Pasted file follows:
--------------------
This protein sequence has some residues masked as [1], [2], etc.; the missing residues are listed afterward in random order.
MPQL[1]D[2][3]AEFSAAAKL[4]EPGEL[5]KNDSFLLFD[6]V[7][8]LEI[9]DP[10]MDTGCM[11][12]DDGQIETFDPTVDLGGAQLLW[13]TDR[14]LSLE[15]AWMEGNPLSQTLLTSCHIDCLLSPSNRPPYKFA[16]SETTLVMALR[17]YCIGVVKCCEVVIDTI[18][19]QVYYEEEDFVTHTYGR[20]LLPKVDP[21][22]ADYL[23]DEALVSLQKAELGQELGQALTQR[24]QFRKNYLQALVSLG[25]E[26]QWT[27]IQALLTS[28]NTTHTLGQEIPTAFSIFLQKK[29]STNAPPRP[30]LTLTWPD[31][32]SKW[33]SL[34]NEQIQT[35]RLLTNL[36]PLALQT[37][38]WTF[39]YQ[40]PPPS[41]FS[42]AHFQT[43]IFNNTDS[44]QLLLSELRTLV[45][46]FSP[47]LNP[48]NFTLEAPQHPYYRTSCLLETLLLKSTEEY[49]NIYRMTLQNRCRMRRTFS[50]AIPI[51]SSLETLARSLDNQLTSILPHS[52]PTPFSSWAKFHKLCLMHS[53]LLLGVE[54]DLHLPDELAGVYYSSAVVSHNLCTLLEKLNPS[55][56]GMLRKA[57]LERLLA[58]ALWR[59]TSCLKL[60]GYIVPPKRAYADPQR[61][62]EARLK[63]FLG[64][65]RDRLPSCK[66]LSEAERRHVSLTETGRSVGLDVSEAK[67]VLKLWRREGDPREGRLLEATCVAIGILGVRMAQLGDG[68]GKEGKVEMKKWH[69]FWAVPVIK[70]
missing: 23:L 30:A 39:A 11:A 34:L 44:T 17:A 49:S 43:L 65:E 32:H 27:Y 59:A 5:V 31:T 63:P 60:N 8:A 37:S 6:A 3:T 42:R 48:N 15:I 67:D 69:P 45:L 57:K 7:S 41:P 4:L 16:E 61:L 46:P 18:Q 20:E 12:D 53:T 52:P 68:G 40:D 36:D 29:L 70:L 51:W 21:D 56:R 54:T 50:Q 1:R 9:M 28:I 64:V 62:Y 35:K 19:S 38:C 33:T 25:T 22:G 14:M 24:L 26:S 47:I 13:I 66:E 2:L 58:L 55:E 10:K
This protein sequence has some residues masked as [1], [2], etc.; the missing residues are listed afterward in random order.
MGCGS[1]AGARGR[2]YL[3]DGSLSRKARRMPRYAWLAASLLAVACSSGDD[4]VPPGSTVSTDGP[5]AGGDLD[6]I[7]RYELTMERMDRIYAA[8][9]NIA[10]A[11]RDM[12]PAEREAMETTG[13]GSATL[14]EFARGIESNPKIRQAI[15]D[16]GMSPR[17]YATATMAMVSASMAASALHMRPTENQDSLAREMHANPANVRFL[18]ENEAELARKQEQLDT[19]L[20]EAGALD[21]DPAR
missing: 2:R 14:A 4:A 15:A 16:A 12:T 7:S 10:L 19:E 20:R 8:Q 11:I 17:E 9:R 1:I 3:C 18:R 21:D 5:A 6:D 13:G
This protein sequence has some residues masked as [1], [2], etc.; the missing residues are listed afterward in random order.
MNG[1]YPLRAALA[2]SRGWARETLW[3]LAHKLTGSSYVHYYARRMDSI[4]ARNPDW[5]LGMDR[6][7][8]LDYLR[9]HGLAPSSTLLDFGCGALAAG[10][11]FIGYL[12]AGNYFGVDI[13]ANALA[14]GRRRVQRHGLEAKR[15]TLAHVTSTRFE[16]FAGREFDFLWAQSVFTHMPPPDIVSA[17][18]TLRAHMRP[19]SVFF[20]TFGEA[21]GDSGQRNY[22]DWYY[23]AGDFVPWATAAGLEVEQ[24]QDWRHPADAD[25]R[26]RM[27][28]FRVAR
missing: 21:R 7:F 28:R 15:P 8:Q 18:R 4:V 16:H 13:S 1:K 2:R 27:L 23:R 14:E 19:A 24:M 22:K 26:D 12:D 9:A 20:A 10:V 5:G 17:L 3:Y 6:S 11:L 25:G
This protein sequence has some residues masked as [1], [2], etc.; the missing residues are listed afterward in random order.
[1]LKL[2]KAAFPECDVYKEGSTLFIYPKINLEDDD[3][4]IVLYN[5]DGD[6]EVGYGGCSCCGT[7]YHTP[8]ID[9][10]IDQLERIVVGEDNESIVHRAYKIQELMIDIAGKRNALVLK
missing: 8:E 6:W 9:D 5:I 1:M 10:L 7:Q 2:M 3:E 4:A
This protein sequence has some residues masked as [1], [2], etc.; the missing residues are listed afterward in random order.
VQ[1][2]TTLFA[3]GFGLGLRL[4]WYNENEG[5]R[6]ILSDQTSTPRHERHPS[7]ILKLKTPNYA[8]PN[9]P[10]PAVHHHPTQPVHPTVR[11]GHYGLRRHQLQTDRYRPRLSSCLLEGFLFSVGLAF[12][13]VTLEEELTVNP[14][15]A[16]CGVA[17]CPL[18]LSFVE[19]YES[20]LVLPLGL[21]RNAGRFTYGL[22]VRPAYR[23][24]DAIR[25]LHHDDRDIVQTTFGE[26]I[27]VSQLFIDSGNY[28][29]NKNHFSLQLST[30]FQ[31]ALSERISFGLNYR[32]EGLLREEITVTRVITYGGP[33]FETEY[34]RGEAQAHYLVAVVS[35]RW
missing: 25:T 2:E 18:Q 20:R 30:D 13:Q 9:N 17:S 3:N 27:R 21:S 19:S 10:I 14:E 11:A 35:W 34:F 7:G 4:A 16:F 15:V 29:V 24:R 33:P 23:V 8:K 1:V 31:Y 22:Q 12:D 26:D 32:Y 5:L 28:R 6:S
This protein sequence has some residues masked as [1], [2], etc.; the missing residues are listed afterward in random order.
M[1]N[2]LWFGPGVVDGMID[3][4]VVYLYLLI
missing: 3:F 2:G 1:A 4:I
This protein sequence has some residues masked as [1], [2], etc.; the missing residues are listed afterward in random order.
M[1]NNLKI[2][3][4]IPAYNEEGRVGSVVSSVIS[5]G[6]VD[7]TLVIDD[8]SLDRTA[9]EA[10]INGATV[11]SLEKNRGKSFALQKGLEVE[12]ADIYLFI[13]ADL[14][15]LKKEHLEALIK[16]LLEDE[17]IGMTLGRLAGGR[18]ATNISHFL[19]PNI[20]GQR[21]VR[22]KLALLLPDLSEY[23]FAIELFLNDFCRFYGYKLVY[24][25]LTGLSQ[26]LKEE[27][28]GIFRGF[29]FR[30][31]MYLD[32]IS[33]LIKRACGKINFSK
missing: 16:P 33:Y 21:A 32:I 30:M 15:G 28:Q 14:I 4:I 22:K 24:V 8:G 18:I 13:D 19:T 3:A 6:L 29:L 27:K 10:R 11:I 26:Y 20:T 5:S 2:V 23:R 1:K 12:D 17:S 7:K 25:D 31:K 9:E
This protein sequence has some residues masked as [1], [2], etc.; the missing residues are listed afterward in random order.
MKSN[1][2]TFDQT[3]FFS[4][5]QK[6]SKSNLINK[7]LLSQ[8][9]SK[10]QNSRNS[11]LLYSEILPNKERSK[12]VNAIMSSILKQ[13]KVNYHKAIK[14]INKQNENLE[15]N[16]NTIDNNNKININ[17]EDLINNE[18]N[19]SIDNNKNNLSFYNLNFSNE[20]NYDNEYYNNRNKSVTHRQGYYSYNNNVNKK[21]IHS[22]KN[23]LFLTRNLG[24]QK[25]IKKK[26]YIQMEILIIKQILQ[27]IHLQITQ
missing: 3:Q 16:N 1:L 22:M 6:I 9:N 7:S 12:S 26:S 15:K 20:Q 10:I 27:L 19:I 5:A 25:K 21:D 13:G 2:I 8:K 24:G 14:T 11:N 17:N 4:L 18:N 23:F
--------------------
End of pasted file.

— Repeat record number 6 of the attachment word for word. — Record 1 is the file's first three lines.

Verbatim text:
This protein sequence has some residues masked as [1], [2], etc.; the missing residues are listed afterward in random order.
M[1]N[2]LWFGPGVVDGMID[3][4]VVYLYLLI
missing: 3:F 2:G 1:A 4:I